By Aidan Hamelin
The beginning of this year marked the opening of Pitman Hall’s newly renovated 11th-floor communal kitchen, which is fully equipped with an industrial sized refrigerator, two commercial ovens and three microwaves-all chrome.
But there’s no stovetops, making it Ikea-showroom pretty but lacking a key function.
“The fact that there’s no cooktops is definitely annoying, because most of the time when you’re making something like a meal you’re going to be using a cooktop. For example, if I were to use the kitchen more regularly I would definitely make eggs there, but I can’t do that because they don’t have a cooktop,” said Jay Ferguson, a first-year graphic communications management student.
He said the kitchen is very pretty but isn’t quite as functional as it should be, a typical opinion among 11th-floor residents.
“If they don’t want to do it this year I can understand that, but at least eventually putting in a cooktop wood be good, just because it doesn’t make sense practicality wise, it’s not practical at all to have no cooktops,” Ferguson said.
The decision to omit a stovetop from the kitchen was not a conscious one on the part of Ryerson’s Student Housing Services (RSHS), said Ian Crookshank, Director of Housing and Residence Life.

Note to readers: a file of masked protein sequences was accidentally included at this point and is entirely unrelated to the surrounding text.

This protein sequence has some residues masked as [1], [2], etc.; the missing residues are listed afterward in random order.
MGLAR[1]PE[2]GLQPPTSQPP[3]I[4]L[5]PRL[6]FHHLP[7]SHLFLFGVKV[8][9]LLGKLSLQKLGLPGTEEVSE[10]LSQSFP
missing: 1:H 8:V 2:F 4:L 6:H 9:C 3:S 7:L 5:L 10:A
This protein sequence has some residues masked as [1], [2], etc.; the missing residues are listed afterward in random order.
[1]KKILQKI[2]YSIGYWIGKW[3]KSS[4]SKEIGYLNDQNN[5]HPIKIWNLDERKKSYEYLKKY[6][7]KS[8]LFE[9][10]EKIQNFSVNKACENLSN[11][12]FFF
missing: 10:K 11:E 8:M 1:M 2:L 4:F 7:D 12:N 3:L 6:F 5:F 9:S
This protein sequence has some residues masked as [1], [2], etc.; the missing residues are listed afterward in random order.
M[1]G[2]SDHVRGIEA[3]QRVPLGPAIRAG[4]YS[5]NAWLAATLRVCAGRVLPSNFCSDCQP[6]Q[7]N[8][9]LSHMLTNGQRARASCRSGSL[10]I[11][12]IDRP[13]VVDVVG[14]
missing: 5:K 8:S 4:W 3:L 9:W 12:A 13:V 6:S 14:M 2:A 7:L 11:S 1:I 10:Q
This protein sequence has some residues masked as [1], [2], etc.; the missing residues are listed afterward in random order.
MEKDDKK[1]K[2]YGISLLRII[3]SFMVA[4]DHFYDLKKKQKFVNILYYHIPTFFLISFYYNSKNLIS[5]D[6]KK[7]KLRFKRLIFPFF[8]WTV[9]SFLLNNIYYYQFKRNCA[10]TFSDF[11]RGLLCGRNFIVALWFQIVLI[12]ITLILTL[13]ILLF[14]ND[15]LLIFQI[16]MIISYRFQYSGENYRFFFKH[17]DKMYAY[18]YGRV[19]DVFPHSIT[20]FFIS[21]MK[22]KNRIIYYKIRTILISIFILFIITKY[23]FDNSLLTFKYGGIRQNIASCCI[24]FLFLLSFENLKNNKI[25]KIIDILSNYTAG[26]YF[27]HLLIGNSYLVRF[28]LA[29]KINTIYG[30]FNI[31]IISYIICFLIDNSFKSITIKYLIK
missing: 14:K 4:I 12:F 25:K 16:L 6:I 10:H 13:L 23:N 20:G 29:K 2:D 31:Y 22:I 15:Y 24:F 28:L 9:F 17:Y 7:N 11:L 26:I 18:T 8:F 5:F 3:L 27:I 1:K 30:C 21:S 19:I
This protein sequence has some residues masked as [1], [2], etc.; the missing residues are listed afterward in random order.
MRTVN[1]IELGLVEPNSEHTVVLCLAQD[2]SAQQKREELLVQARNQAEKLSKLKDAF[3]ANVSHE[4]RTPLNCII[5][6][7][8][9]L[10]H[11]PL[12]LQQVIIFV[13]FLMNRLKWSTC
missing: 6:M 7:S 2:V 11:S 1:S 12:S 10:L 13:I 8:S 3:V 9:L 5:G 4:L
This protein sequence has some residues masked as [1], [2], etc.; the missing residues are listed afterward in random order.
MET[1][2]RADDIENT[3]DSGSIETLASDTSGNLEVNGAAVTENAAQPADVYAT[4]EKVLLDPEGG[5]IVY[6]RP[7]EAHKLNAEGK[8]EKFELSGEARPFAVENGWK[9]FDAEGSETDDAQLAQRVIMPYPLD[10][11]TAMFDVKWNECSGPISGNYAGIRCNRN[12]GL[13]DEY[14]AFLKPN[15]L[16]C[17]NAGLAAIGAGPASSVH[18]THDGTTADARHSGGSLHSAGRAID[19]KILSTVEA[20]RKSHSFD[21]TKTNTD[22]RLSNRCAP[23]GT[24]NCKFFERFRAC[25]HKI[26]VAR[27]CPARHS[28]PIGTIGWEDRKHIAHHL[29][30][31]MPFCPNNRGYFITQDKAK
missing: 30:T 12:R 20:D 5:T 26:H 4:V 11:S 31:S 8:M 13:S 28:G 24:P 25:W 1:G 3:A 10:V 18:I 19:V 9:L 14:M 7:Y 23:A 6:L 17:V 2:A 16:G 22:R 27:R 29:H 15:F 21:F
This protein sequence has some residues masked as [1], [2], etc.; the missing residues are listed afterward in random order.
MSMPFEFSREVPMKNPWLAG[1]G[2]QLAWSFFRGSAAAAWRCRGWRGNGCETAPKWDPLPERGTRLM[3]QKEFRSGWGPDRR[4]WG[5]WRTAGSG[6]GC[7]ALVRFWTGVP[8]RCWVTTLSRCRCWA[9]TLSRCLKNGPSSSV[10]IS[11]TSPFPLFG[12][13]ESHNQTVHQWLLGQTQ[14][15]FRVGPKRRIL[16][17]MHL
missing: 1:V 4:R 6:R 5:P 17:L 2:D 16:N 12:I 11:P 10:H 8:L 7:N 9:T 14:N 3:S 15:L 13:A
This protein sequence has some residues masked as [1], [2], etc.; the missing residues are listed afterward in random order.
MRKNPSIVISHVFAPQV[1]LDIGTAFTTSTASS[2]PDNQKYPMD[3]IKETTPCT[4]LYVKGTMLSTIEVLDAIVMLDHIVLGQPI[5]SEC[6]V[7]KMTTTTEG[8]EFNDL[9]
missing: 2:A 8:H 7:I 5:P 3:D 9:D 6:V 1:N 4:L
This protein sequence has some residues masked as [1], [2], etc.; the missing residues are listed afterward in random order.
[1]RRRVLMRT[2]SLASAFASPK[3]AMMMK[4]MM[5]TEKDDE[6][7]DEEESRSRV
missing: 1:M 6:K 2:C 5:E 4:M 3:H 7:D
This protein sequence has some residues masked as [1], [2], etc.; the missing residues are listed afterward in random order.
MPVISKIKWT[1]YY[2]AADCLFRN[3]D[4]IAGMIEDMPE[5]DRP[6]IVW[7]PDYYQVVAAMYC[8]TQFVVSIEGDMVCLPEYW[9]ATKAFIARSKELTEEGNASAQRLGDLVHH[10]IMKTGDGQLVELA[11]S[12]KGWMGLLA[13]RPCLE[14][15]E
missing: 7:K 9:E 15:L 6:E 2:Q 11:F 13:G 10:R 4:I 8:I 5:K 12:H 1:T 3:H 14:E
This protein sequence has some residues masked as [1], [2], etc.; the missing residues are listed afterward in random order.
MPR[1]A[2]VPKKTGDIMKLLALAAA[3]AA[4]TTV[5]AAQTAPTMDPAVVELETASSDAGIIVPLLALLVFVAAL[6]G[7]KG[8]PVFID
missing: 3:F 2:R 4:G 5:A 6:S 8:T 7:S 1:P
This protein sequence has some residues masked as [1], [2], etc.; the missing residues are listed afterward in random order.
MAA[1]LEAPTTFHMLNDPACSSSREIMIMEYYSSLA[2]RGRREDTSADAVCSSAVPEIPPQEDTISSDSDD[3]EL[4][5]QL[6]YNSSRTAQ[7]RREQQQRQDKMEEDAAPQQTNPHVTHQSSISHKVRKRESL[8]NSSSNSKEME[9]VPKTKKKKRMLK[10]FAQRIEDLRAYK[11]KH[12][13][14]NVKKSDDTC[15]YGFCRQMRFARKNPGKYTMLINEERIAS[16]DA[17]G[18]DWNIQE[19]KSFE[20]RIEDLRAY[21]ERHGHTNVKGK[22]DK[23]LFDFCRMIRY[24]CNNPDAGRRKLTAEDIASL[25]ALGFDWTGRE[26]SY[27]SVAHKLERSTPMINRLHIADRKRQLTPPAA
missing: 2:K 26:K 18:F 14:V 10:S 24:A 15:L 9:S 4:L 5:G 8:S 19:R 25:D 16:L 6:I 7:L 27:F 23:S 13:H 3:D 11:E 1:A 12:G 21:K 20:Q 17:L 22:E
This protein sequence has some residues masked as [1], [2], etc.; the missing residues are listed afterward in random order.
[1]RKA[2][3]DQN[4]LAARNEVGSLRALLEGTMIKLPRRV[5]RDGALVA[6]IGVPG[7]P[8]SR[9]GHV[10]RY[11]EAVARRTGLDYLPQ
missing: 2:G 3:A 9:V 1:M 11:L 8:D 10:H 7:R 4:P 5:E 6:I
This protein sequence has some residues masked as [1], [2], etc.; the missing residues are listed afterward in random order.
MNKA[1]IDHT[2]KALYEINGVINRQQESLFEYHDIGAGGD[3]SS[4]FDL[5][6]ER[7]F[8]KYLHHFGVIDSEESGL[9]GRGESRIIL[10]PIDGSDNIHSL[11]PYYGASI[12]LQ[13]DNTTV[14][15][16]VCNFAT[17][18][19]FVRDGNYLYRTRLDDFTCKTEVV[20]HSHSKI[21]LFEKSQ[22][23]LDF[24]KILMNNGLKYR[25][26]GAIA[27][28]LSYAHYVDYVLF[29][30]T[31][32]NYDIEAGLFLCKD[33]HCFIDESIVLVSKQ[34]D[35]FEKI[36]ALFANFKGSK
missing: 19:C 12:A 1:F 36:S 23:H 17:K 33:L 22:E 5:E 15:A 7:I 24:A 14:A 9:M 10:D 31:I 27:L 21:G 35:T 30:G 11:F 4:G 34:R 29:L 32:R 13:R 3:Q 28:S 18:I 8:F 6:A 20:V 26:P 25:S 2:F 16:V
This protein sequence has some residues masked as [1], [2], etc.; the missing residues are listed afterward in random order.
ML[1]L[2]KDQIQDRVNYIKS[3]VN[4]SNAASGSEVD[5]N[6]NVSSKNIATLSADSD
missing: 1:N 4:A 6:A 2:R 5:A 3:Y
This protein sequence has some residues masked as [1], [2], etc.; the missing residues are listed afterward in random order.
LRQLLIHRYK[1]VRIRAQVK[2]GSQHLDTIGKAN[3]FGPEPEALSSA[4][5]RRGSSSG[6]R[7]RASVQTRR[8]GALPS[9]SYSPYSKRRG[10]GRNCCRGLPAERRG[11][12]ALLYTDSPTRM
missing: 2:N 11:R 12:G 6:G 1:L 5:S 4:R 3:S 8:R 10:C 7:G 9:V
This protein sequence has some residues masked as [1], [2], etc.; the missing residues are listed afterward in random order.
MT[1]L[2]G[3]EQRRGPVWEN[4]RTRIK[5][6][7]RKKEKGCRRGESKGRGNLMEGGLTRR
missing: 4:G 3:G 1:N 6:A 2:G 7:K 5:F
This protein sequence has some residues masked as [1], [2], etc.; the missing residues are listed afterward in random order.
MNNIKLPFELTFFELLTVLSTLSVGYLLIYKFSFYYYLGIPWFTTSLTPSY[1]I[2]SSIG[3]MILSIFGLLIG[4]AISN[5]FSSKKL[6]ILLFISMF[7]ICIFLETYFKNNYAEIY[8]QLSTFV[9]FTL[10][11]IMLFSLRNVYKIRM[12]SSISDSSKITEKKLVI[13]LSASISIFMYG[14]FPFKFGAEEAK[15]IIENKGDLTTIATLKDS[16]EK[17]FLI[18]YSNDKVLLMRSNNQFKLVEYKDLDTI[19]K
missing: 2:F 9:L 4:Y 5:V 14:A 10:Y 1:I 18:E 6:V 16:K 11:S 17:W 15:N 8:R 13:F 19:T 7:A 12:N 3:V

According to Crookshank, the original design included a stovetop but the instillation proved problematic.
“We were told by the city that without venting to the outside we couldn’t have stovetops,” said Crookshank.
Solving the ventilation problem wasn’t impossible but would involve restructuring the building that would have made the renovation too expensive, Crookshank explained.
“It was going to take what was a reasonably affordable project and make it the most expensive kitchen ever built,” Crookshank said.
The kitchen required a renovation after a suspected electrical fire that spread from the 10th floor destroyed it in 2012.